Ruth Gowitzke News Editor
On Feb. 26, at 3 p.m., in the Johnson Room in the library, one faculty member, one student and a graduate of Howard University, were awarded with the annual Martin Luther King Jr. Distinguished Service Award. According to the Eastern website, this award, “remembers the altruistic efforts of Dr. King, whose spirit, philosophy and teachings continue to inspire countless individuals today.”
Dwight Bachman And Ed Osborn, who work for University Relations, noted in an article that the beginning of the reception started with, “leading the audience in a spirited singing of “Lift Every Voice and Sing.” Eastern President Elsa Núñez then acknowledged the award recipients and reminded the assembly of three important lessons that Martin Luther King Jr. had taught us.” Afterwards, each recipient went up to receive their award.
One of the recipients of the award was Eastern faculty member, Kristen B. Scavone.
As stated by her in a bio that she wrote in the brochure that was handed out, Scavone has been heavily intricated in the Eastern community with her work within the Office of AccessAbility Services. She had first worked as an intern, and then transitioned into the director. She is also the President-Elect of the Connecticut Association on Higher Education and Disability among other committees that help evoke change within LGBT and disabled communities. Her award was based on her strong advocacy for people with disabilities.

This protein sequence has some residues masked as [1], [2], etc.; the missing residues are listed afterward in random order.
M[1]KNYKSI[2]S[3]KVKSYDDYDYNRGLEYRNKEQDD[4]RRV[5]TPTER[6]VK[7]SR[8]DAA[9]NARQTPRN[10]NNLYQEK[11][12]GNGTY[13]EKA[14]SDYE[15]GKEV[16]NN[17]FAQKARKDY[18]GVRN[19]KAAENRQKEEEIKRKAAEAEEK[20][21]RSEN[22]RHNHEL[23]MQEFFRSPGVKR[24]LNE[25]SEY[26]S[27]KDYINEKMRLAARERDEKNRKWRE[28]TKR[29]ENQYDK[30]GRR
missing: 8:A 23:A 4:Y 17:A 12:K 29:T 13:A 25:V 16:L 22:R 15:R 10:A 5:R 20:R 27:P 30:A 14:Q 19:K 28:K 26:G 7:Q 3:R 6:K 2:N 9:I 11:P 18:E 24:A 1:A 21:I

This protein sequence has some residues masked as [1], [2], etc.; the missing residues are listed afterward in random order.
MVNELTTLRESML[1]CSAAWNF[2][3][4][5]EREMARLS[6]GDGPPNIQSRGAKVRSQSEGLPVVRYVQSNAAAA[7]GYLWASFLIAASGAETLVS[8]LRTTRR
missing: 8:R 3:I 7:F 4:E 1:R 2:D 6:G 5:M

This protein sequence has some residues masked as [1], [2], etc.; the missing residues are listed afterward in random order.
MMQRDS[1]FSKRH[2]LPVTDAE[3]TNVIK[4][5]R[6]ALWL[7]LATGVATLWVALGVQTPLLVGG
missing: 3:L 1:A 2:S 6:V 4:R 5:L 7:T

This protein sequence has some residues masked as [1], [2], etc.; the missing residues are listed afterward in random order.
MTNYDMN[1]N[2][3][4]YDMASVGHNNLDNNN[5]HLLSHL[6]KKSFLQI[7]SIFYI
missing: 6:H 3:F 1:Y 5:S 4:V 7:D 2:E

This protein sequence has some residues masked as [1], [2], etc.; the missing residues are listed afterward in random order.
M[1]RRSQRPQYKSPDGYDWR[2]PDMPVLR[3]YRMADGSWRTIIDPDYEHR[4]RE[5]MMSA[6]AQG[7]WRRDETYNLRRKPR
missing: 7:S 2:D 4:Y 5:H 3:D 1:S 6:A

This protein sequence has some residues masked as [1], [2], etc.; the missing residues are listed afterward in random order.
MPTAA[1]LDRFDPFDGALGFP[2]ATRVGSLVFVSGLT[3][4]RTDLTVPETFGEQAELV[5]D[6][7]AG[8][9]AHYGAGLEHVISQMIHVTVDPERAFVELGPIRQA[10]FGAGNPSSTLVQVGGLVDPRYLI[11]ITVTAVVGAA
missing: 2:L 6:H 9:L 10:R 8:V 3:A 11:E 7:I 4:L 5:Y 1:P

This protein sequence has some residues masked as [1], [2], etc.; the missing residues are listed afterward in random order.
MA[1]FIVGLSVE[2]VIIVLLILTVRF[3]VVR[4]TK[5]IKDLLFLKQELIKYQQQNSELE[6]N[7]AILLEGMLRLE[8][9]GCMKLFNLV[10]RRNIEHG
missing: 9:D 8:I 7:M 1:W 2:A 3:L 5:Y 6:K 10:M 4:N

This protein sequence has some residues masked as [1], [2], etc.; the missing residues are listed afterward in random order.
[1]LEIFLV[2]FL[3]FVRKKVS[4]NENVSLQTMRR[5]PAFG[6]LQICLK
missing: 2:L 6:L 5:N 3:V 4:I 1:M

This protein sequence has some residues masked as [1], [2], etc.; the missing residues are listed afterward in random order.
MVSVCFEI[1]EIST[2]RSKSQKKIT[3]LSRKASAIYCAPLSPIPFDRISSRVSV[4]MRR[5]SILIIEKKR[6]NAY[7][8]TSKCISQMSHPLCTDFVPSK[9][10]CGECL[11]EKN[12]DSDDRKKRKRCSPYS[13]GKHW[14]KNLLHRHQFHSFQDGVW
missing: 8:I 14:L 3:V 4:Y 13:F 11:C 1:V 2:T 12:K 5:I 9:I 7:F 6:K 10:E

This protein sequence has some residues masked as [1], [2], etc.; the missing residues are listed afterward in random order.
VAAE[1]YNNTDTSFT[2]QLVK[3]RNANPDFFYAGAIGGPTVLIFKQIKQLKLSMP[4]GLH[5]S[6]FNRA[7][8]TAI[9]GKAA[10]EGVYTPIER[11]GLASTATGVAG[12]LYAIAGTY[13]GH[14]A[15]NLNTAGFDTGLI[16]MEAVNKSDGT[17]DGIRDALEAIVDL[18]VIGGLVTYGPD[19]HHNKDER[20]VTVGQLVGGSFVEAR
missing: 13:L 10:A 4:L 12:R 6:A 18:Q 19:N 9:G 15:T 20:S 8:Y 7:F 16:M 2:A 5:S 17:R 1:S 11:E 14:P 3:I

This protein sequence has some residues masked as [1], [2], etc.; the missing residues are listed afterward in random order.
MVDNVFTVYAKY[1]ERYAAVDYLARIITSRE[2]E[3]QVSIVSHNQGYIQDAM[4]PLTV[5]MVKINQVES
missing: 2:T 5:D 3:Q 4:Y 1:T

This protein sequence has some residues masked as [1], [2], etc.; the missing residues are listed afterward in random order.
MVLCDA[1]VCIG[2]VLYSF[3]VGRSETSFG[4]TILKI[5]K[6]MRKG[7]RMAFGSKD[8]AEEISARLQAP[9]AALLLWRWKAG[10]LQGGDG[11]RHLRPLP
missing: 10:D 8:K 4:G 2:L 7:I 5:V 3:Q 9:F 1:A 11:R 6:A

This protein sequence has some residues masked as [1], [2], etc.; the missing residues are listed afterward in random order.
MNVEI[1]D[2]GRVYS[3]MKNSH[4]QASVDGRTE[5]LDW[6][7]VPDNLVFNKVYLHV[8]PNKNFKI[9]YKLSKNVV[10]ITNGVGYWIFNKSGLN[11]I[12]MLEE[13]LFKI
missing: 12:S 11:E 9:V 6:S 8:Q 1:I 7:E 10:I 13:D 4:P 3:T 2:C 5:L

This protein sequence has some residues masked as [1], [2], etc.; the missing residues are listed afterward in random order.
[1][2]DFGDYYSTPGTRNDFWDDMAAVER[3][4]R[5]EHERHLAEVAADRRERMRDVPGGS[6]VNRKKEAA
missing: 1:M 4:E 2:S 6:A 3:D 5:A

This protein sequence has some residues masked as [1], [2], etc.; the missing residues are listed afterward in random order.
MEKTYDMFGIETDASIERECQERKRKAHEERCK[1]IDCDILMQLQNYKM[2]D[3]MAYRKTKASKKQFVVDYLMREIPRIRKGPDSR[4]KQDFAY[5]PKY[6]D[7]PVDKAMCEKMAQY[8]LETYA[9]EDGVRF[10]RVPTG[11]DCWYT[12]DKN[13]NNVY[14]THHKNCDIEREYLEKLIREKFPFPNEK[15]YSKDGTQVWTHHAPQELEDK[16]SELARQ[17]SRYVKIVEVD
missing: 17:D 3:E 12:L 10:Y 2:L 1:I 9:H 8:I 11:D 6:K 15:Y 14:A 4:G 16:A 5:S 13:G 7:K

Another recipient of the award was Eastern student Lacoy Lanchanté Brown. She wrote in her bio that she is a senior graduating in May, who is majoring in Health Sciences with a concentration in Public Health. She is also minoring in Sociology. She also stated her involvement with diverse populations. This includes working with people with intellectual disabilities and physical disabilities as well as her work within a nutritional program that she created on campus called “Eating for Success.” This program helps to combat food insecurity across campus. After graduation, Brown intends to join the U.S. Peace Corps to “support members of that community suffering from malnutrition, malaria, and HIV/AIDS and its harmful effects.
The last recipient of this award was JoAnn H. Price, who was unfortunately unable to attend the ceremony. In the bio, she wrote how she is involved in many aspects of the community, which is the main reason she was given this award. Some of her community involvement includes being a member of the Howard University School of Business Board of Visitors, a board member of the Apollo Theater Foundation in New York City and many other boards that make her an active member of many different communities.
Bachman and Osborn also talked briefly about the keynote speaker. Rev. AJ Johnson, in their article. They said that he “talked about the “systematic oppression” that King saw in the nation in the 1960s, and the “passion” King had for his work. In his own bio, he wrote that he works at the Christian Activities Council as a community organizer and “spearheads “Small Buisness Night Out,” a network of minority-owned buisnesses and entreprenuers.”
Be sure to go and congratulate your fellow Eastern recipients as they continue to make an impact in their future pursuits. Also be sure to visit the Unity Wing who sponsored this event The Unity Wing is located on the first floor of the Student Center.